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In the long vista of the years to roll,
Her pride, her freedom; and not freedom's shade. From thy bright eyes unusual brightness shed — Beneath thy pinions canopy my head!
Let me not see the patriot's high bequest,
Great liberty! how great in plain attire! With the base purple of a court oppress'd,
Bowing her head, and ready to expire : But let me see thee stoop from Heaven on wings That fill the skies with silver glitterings!
And as, in sparkling majesty, a star
Gilds the bright summit of some gloomy cloud; Brightening the half-veil'd face of heaven afar:
So, when dark thoughts my boding spirit shroud, Sweet Hope! celestial influence round me shed, Waving thy silver pinions o'er my head.
IMITATION OF SPENSER.
W morning from her orient chamber came And her first footsteps touch'd a verdant hill :
Crowning its lawny crest with amber flame,
Which round its marge reflected woven bowers, And, in its middle space, a sky that never lowers.
There the kingfisher saw his plumage bright, Vying with fish of brilliant dye below; Whose silken fins' and golden scales' light Cast upward, through the waves, a ruby glow: There saw the swan his neck of arched snow, And oar'd himself along with majesty: Sparkled his jetty eyes; his feet did show Beneath the waves like Afric's ebony, And on his back a fay reclined voluptuously.
Ah! could I tell the wonders of an isle That in that fairest lake had placed been, I could e'en Dido of her grief beguile; Or rob from aged Lear his bitter teen : For sure so fair a place was never seen Of all that ever charm'd romantic eye: It seem'd an emerald in the silver sheen Of the bright waters; or as when on high, Through clouds of fleecy white, laughs the cœru
And all around it dipp'd luxuriously
WOMAN! when I behold thee flippant, vain,
Inconstant, childish, proud, and full of fancies; Without that modest softening that enhances The downcast eye, repentant of the pain
That its mild light creates to heal again;
to be a Calidore
Light feet, dark violet eyes, and parted hair; Soft dimpled hands, white neck, and creamy breast;
Are things on which the dazzled senses rest Till the fond, fixed eyes, forget they stare. From such fine pictures, Heavens! I cannot dare To turn my admiration, though unpossess'd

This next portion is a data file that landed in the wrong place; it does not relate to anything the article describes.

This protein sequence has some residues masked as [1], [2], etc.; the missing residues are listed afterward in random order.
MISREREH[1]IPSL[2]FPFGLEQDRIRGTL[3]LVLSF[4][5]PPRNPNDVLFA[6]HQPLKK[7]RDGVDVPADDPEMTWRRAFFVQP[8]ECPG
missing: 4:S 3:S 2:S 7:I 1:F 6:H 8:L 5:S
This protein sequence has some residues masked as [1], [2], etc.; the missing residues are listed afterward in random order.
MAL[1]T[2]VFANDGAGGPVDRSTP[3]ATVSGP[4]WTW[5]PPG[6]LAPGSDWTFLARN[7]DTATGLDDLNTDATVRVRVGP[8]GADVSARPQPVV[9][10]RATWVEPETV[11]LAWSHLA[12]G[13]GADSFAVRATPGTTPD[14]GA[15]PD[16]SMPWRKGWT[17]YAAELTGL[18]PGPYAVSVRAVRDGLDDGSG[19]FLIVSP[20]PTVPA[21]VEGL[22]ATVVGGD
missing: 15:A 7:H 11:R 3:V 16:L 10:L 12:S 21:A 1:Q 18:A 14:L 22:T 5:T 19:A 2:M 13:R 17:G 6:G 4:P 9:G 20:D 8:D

They be of what is worthy, though not drest, In lovely modesty, and virtues rare. Yet these I leave as thoughtless as a lark;
These lures I straight forget, - e'en ere I dine, Or thrice my palate moisten: but when I mark Such charms with mild intelligences shine, My ear is open like a greedy shark,
To catch the tunings of a voice divine.
Ah! who can e'er forget so fair a being?
Who can forget her half-retiring sweets? God! she is like a milk-white lamb that bleats For man's protection. Surely the All-seeing, Who joys to see us with his gifts agreeing,
Will never give him pinions, who intreats Such innocence to ruin, who vilely cheats A dove-like bosom. In truth there is no freeing One's thoughts from such a beauty; when I hear A lay that once I saw her hand awake, Her form seems floating palpable, and near:
Had I e'er seen her from an arbour take A dewy flower, oft would that hand appear, And o'er my eyes the trembling moisture shake.
ODE TO A NIGHTINGALE.
Y heart aches, and a drowsy numbness pains My sense, as though of hemlock I had drunk, Or emptied some dull opiate to the drains One minute past, and Lethe-wards had sunk : 'Tis not through envy of thy happy lot,
But being too happy in thy happiness,
That thou, light-winged Dryad of the trees,
Of beechen green, and shadows numberless,
O for a draught of vintage, that hath been
Cool'd a long age in the deep-delved earth, Tasting of Flora and the country-green,
Dance, and Provençal song, and sun-burnt
O for a beaker full of the warm South,
Fade far away, dissolve, and quite forget
What thou among the leaves hast never known, The weariness, the fever, and the fret
Here, where men sit and hear each other groan ; Where palsy shakes a few, sad, last gray hairs,
Where youth grows pale, and spectre-thin, and
Where but to think is to be full of sorrow
Where beauty cannot keep her lustrous eyes,
Away! away! for I will fly to thee,
Not charioted by Bacchus and his pards, But on the viewless wings of Poesy,
Though the dull brain perplexes and retards: Already with thee! tender is the night,
And haply the Queen-Moon is on her throne,
Save what from heaven is with the breezes blown
I cannot see what flowers are at my feet,
Nor what soft incense hangs upon the boughs, But, in embalmed darkness, guess each sweet
Wherewith the seasonable month endows
The coming musk-rose, full of dewy wine,
Darkling I listen; and for many a time
I have been half in love with easeful Death,
While thou art pouring forth thy soul abroad
Still wouldst thou sing, and I have ears in vain To thy high requiem become a sod.